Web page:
Check out our handy 10-Step Guide for steps to taking part in the World Vision 40 Hour Challenge!

The easiest way to fundraise for the World Vision 40 Hour Challenge, is with your own online fundraising page.

Set up your own personalised fundraising page, which you can link to your school or church team to reach your fundraising targets together. Share your fundraising page with your friends and family - you could even ask them to share the link on to their friends and family, or people they know would also love to support you. 

You can also use a World Vision 40 Hour Challenge Sponsorship book which you can get from your school or church World Vision 40 Hour Challenge organiser. If you’re not part of an organised team you can order a Sponsorship book here.
The money you raise in this year’s World Vision 40 Hour Challenge will help regreen our future and fight the impacts of climate change.

You’ll equip farmers to unlock underground forests and regrow trees fast. You’ll help young people to learn about climate-smart agriculture, climate-smart businesses, and how to keep forests healthy for years to come. You’ll provide communities with beehives to help forests thrive.

When we stand together, we can be a force of nature!
We do not promote or recommend no-eating challenges or food restriction of any kind. This includes restriction or labelling of so-called ‘bad’ or ‘unhealthy’ foods. We recommend adult/parental supervision and guidance with all challenges. If you have a health condition, please check with your healthcare provider.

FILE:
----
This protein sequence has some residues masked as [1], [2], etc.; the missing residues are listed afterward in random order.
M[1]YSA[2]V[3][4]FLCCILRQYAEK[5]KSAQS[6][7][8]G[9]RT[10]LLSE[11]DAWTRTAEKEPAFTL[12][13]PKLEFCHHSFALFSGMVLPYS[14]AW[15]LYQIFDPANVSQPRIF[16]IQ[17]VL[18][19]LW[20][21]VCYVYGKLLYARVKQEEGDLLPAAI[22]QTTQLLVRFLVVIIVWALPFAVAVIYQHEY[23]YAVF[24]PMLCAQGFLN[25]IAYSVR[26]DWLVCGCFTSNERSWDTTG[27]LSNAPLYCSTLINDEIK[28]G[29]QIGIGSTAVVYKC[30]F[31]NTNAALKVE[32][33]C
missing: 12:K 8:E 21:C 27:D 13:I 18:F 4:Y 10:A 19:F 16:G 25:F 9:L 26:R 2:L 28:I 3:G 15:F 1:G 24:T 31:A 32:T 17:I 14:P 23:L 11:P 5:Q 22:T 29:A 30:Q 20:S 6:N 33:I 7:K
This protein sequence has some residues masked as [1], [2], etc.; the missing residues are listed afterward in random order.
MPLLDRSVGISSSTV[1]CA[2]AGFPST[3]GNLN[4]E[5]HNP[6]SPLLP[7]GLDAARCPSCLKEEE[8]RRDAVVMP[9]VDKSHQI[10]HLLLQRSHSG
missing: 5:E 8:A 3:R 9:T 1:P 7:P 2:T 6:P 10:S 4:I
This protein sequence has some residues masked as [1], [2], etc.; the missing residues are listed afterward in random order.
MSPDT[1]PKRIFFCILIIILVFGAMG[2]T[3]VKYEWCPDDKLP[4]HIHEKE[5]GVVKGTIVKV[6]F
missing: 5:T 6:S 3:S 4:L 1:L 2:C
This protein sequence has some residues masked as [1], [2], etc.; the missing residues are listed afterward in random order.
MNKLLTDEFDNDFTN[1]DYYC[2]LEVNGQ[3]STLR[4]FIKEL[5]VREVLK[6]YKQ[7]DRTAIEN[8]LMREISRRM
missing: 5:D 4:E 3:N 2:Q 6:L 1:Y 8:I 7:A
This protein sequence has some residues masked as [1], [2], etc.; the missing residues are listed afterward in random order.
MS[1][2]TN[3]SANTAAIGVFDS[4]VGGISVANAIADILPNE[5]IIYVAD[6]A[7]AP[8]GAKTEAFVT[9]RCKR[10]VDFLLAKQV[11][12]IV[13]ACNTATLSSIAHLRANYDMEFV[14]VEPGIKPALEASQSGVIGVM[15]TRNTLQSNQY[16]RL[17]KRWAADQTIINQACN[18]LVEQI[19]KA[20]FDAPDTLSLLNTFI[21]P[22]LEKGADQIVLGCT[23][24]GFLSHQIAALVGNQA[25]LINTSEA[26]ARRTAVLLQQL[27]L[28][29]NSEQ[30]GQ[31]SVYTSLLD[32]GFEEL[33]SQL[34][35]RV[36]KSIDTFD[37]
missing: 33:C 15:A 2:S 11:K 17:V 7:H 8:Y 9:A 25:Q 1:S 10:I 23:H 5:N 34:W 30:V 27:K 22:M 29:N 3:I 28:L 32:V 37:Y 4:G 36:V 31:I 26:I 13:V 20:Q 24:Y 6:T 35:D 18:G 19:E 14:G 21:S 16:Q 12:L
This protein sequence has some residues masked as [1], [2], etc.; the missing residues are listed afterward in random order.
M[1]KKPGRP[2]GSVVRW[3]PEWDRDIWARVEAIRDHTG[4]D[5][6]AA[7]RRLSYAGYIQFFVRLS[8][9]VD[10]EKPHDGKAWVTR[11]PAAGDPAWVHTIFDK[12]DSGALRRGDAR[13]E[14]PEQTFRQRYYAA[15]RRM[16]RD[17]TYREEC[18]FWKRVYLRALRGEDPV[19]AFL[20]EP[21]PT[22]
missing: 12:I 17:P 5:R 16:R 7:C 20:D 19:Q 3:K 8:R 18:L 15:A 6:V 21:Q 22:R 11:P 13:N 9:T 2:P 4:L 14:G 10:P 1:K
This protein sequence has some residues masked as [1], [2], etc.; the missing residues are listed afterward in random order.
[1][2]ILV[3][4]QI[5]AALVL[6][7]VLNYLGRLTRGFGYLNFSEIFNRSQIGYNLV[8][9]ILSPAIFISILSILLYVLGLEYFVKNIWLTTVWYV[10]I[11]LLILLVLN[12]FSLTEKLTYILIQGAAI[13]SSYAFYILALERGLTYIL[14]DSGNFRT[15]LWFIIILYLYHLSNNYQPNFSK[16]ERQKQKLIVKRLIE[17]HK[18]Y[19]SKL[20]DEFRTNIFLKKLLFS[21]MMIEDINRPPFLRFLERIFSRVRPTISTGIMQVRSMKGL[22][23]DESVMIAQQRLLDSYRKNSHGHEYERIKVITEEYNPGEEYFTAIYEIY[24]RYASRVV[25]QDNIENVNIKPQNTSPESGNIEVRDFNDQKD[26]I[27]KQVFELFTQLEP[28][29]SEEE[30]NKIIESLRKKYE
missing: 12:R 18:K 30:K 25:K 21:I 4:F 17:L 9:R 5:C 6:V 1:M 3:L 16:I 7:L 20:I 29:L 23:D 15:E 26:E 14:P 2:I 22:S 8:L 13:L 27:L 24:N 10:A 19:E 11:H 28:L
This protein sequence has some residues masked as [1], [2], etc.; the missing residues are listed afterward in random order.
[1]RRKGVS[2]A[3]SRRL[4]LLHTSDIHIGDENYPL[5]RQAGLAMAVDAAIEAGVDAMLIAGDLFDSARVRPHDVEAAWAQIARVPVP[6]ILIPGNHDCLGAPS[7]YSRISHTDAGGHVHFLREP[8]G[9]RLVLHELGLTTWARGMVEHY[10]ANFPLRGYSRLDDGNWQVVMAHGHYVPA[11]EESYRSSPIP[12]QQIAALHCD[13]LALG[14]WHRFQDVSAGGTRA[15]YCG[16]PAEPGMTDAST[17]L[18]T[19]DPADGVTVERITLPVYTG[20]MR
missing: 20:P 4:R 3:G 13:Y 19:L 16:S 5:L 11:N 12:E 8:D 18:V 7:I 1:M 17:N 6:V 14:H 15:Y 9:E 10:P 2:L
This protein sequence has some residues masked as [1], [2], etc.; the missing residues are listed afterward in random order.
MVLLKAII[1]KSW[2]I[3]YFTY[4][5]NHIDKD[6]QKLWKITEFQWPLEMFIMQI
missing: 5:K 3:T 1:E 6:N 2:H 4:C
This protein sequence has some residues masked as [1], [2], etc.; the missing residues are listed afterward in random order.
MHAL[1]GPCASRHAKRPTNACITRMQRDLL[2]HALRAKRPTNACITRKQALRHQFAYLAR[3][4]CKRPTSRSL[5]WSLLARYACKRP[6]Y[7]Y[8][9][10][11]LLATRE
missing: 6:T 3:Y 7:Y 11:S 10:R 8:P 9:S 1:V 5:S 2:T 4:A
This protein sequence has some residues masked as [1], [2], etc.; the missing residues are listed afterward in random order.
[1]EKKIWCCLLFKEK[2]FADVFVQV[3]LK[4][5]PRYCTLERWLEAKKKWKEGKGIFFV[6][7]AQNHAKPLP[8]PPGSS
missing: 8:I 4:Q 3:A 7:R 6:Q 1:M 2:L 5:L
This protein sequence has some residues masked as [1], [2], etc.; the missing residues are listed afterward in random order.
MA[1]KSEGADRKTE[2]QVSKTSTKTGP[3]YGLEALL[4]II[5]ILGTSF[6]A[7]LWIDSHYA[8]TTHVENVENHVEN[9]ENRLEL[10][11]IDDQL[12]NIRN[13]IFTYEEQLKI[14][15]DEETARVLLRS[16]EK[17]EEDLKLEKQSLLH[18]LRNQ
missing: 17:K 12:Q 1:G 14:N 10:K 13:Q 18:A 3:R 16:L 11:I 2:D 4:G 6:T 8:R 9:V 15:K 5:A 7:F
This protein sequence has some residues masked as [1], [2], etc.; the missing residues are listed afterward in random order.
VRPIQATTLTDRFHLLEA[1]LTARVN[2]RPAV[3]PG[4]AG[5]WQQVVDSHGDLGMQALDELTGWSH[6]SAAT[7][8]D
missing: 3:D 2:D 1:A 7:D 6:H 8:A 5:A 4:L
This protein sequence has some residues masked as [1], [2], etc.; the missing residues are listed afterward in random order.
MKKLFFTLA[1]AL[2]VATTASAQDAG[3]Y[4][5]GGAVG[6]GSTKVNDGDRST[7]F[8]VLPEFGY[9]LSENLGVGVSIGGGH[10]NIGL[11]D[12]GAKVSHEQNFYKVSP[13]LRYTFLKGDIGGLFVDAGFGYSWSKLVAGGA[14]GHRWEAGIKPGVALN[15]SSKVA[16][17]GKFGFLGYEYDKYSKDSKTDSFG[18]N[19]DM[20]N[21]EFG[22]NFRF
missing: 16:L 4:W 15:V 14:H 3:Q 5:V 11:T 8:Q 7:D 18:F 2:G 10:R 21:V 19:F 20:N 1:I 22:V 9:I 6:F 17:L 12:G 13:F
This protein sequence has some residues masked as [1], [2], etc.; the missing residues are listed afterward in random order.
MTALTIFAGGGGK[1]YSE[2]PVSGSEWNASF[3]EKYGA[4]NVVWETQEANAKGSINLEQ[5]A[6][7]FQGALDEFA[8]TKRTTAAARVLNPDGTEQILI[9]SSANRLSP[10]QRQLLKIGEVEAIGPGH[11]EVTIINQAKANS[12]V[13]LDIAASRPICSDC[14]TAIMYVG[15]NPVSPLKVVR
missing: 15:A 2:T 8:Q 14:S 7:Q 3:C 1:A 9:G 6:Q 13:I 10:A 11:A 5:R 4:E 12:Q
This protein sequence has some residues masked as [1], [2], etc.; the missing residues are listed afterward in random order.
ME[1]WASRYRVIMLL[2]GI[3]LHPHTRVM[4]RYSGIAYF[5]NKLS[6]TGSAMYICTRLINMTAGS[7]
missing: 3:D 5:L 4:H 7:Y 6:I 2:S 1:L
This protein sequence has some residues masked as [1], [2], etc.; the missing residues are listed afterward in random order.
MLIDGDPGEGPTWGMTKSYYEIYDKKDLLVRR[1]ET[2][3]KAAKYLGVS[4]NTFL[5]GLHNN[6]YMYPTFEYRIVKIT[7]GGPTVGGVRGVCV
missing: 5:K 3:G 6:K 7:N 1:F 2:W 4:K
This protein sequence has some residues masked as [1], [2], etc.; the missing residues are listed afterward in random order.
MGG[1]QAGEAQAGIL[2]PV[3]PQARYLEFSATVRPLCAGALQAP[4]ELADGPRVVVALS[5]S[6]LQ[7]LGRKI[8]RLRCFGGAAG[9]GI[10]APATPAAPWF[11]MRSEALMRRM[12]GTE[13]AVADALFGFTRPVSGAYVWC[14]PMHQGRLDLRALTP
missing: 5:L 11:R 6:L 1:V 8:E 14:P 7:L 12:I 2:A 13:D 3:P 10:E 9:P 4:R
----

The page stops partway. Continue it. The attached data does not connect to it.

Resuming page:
Climate change refers to any significant change in the state of the climate that persists for an extended period, typically decades.

The Intergovernmental Panel on Climate Change (IPCC), the leading scientific forum for climate analysis, tells us that planet earth is currently warming in a historically unprecedented manner. While there are multiple complex drivers, it is primarily human activities, particularly agriculture, the burning of fossil fuels (coal, oil and gas), and the destruction of forests. These activities produce greenhouse gases, which collect in the atmosphere and, like a blanket, warm the surface of the earth. They are now at their highest levels in history.

Communities around the world are already feeling the impacts of climate change. Rising greenhouse gas levels are driving more frequent and intense storms, changes in rainfall patterns, increasing air and ocean temperatures, melting ice sheets and glaciers, and rising sea levels. These changes then go on to affect soil fertility, water availability, and ultimately the well-being of people and our environments.